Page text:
Who better to answer those questions than Macy, Deggans, Dopesick showrunner Danny Strong and NPR addiction correspondent Brian Mann?
They'll come together on Twitter at 3:30 p.m. ET today for a conversation about the show and its subject matter. You should save this link and join them there.
And while you wait:
Female handball players will no longer have to wear bikini bottoms
Remember this summer when players on the Norwegian women's handball team were slapped with a fine for wearing shorts rather than the requisite bikini bottoms?
The battle between the team and handball's governing body sparked a global conversation about the sexualization of women in sports. And now, it's also sparked change.
The International Handball Federation has revised its uniform rules, saying female players must wear "a body fit tank top, short tight pants and eventual accessories." The new regulations were published on Oct. 3 and will take effect on Jan. 1, 2022.
Women were previously required to wear bikini bottoms "with a close fit and cut on an upward angle toward the top of the leg," with a side width no longer than 4 inches. (Male players' shorts don't need to have a "close fit" as womens' do, but they must be no longer than 4 inches above the knee.)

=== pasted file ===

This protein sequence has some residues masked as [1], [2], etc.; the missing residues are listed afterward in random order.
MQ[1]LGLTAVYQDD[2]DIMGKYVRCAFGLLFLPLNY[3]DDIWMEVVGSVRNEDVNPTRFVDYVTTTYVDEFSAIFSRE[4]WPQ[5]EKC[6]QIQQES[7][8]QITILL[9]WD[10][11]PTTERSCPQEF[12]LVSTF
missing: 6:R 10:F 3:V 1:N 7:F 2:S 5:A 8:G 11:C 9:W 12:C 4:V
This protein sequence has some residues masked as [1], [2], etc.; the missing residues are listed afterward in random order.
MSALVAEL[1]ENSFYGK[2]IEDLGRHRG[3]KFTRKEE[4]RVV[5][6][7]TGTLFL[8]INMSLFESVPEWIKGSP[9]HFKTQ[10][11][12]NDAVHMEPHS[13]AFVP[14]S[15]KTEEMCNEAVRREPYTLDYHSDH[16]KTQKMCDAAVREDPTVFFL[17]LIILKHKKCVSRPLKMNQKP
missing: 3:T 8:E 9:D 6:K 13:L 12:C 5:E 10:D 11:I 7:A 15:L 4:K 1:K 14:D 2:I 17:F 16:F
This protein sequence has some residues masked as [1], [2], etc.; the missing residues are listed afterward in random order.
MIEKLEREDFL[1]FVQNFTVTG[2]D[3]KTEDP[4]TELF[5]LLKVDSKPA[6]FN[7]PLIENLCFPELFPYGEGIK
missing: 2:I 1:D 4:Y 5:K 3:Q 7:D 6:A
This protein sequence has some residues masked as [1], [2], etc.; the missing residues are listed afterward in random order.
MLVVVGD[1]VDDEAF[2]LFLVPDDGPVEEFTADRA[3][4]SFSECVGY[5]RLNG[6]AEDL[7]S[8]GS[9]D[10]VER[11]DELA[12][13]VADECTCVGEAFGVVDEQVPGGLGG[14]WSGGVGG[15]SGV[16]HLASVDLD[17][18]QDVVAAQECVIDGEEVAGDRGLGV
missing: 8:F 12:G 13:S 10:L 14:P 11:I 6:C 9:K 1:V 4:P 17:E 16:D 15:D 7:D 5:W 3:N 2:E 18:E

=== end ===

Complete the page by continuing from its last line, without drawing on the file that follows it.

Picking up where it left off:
The rule change is an apparent victory for Norway's women's beach handball team, after months of controversy.
The players told the European Handball Federation in July that they would wear shorts rather than bikini bottoms in a championship game against Spain — saying the bottoms were not practical in a sport that requires diving into sand, and calling the requirements degrading to women.
Each member of the 10-person team was fined 150 euros, or around $175. American singer P!nk offered to cover the cost at the time, though the federation said it had donated the money to a "major international sports foundation which supports equality for women and girls in sports."
It added that it would "do its utmost to influence a change in the beach handball uniform regulations," but any formal decision rested with the international governing body, or IHF.
The IHF said back in July that it appreciated the feedback it had heard as a result of the Norwegian team's protest, but couldn't change any uniform requirements without undergoing a thorough approval process.
It explained that the IHF Commissions and Working Groups are traditionally tasked with evaluating beach handball regulations ahead of each IHF Congress, and a working group was already looking into equipment and uniforms.
"While alternatives to the current uniform have been already studied and elaborated by the IHF Beach Handball Working Group, the IHF cannot take a decision without analysing the implementation procedure as well and several steps need to be taken to implement new rules," it said.